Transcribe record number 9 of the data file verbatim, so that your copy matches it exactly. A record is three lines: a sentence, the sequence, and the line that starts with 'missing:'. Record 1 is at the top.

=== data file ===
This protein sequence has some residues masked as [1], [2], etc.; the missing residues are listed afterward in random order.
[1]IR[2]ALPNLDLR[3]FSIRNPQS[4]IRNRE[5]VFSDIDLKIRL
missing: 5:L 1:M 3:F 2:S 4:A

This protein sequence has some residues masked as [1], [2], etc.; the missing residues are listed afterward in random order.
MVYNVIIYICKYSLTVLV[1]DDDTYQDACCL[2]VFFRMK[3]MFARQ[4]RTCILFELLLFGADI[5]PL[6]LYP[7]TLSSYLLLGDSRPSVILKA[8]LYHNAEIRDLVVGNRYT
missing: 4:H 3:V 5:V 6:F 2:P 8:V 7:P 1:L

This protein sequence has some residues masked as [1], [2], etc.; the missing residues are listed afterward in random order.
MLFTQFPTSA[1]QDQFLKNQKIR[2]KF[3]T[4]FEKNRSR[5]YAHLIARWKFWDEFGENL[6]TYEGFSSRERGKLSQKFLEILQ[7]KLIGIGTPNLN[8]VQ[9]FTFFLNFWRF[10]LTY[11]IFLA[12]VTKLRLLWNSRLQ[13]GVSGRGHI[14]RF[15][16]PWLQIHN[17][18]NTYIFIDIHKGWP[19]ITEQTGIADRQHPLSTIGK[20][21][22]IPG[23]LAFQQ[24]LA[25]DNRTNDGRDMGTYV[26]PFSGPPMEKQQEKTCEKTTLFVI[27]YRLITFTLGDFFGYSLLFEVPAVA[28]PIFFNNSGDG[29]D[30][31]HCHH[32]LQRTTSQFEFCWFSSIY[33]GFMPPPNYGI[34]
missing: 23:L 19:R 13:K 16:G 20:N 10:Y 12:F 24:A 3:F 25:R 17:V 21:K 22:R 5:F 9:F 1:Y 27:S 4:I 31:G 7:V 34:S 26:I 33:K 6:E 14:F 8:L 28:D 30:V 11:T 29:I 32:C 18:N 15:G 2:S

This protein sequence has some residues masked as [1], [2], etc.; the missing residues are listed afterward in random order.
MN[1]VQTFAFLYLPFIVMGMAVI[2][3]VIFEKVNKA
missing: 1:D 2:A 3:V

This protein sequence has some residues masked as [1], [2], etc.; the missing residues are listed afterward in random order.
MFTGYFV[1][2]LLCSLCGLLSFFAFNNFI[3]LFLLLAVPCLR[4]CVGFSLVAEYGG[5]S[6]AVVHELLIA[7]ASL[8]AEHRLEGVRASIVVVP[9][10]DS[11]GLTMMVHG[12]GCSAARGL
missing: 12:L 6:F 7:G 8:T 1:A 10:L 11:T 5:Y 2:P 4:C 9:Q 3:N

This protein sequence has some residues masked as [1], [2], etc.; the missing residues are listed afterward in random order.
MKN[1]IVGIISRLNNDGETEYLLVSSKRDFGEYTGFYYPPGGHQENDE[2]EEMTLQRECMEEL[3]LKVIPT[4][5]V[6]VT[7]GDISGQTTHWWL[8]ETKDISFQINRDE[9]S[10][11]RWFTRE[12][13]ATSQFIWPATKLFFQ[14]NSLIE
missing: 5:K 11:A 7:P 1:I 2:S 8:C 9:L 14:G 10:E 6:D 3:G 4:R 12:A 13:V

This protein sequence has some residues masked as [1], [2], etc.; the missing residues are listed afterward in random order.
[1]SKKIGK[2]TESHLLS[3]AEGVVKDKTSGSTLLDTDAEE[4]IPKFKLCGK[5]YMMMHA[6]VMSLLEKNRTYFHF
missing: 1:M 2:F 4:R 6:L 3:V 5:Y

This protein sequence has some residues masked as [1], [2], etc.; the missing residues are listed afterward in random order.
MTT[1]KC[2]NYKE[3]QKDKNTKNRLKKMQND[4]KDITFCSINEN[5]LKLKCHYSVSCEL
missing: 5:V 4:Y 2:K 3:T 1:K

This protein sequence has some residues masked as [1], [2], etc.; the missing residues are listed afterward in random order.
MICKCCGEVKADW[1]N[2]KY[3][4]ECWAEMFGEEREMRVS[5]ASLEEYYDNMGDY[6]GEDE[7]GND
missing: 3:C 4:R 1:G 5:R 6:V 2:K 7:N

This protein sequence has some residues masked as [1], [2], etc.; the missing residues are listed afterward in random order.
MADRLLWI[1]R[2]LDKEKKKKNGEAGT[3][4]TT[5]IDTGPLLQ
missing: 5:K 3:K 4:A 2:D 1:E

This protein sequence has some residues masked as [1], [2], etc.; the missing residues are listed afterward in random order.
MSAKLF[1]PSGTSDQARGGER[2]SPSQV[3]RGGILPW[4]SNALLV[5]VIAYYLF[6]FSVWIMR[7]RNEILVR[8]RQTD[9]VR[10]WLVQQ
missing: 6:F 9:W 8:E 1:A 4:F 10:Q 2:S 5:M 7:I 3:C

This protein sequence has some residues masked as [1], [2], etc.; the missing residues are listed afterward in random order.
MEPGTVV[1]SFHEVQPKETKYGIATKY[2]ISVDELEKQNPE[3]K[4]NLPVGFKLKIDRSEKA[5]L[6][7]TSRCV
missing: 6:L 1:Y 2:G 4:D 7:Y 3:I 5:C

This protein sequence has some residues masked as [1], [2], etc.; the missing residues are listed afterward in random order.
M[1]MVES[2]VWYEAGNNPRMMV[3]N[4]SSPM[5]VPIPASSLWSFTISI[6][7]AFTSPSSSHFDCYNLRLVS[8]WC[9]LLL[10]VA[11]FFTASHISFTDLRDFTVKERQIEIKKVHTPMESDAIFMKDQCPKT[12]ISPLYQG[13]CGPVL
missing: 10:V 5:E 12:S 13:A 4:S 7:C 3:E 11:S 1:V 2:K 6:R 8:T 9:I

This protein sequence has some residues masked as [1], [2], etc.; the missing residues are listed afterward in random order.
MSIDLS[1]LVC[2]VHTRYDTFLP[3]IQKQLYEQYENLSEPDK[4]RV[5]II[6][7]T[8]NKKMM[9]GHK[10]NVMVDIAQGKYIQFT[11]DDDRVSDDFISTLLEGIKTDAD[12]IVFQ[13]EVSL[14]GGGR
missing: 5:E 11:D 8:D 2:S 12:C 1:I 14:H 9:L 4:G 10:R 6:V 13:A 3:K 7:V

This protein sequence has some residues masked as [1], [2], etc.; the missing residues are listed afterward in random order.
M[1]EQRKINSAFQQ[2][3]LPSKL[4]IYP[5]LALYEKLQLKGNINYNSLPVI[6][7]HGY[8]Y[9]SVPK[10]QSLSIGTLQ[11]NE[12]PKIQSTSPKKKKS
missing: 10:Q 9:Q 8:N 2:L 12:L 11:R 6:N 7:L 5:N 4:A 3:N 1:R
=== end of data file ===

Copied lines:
This protein sequence has some residues masked as [1], [2], etc.; the missing residues are listed afterward in random order.
MICKCCGEVKADW[1]N[2]KY[3][4]ECWAEMFGEEREMRVS[5]ASLEEYYDNMGDY[6]GEDE[7]GND
missing: 3:C 4:R 1:G 5:R 6:V 2:K 7:N